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FAIMA Business & Management Journal – volume 8, issue 1, March 2020
Data livrare: 24-09-2021
FAIMA Vol 8 - Issue 1 [March 2020]
A New Paradigm: Industry 4.0 3
The Sustainable University in the New Economic Context 5
Gabriela Vica Olariu, Stelian Brad, Mircea Fulea
Risk of the New Control Systems 19
Distribution Capacity in the Supply Chain Management 32
Titu-Marius I. Băjenescu
Factors Affecting the Use of Smartwatches 44
Andreea Barbu, Gheorghe Militaru, Ionuț Savu
The Effect of Technological Changes in Education 58
Andreea Balint, Sorin Ionescu, Andrei Niculescu
The European Union and Changes in Technology 66
Constantin Anghelache, Mădălina Gabriela Anghel, Gabriel Ştefan Dumbravă
A New Paradigm: Industry 4.0
The efforts of people to develop science and technology have been continuous, but in the history of science and technology, some revolutionary moments can be distinguished. We do not discuss the Neolithic revolution represented by the transition from migratory people (hunters, gatherers), to sedentary people (plant cultivators and animal breeders), nor the changes in the production mode, where six revolutions are likely to be distinguished. For example, after 1100, the revolution in agriculture appeared by the use of metal grommets and tools; towards 1400, a commercial revolution takes place through the emergence of banks and new types of contracts; after 1600 a scientific revolution takes place; towards 1800 there is an industrial revolution based on the use of steam and the emergence of the division of labour; after 1925 a managerial revolution took place, through separation between business owners and business leaders, and after 1960 a revolution in services took place, which led to the industrialization of services.
Regarding industrial revolutions, W. Taylor Thom (Science and Engineering and the Future of the Man – 1961) identified six such revolutions: first – wheel discovery; the second – or smelting; third – the use of steam power; fourth – the production of chemicals; fifth – electricity; sixth – transport; seventh – electronics.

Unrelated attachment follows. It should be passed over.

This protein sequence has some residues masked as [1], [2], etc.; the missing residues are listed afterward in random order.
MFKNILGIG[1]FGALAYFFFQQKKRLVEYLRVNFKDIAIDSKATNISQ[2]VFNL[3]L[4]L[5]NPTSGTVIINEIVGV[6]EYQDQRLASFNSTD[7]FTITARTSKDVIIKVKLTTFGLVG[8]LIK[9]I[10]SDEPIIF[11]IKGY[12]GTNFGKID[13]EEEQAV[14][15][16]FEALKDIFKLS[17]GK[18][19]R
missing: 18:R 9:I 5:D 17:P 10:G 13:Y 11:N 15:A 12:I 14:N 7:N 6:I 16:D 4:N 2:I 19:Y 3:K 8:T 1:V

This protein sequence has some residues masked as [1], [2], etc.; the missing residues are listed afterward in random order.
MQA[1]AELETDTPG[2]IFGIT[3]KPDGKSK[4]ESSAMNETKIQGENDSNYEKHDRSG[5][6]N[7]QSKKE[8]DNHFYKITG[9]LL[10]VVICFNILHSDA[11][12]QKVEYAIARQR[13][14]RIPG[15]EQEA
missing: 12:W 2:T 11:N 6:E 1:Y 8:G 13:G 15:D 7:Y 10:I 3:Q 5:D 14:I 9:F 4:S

J. Gimpel (Industrial Revolution in the Middle Ages – 1975), noticed that between 1050-1350 throughout Europe there was a change in creativity, an „industrial revolution” as he called it. The monastic orders had a contribution during this period, the church has not yet imposed its dogmas on us. But after 1300 a decline in creativity is observed, it is less and less innovating desire, this because the economic and social need has disappeared. The Renaissance Era was a time of revitalization of science, but less of technique.
But most researchers believe that industrial revolutions occurred after 1780. John Bernal (Science in History – 1954) identified three revolutions: the first revolution – the emergence of the steam engine (at the end of the 18th century); the second revolution – internal combustion engines (at the end of the 19th century); the third revolution – electronics (mid-20th century). But Professor Mihai Drăgănescu (The Second Industrial Revolution – 1980) considers that only two industrial revolutions took place; the first was based on the steam engine (1780), and the second was after 1970 with the advent of microelectronics.
After 2012 we can speak of the fourth industrial revolution leading to Industry 4.0. In the fourth revolution, cyber-physical systems (computer-controlled coordination systems) are created, for example, have appeared the autopilot, automatic medical monitoring, driverless cars, autonomous robots, etc. The fourth revolution is based on cybernetics, mechatronics, artificial intelligence, genetic algorithms. And as a consequence now we talk about Marketing 4.0 Quality 4.0 Communication 4.0 and who knows what other areas will become 4.0.
But as the signals of an industrial revolution appeared about 50 years before the actual revolution (the steam engine appeared before the first industrial revolution, the electric battery before the second revolution, the electronics before 2012), it could be that we are actually witnesses of the Third industrial revolution as identified by John Bernal and probably started in 1980 as appreciated by Mihai Drãgãnescu.
|Format carte||20 x 26 cm|
|Cod produs||FAIMA - 26|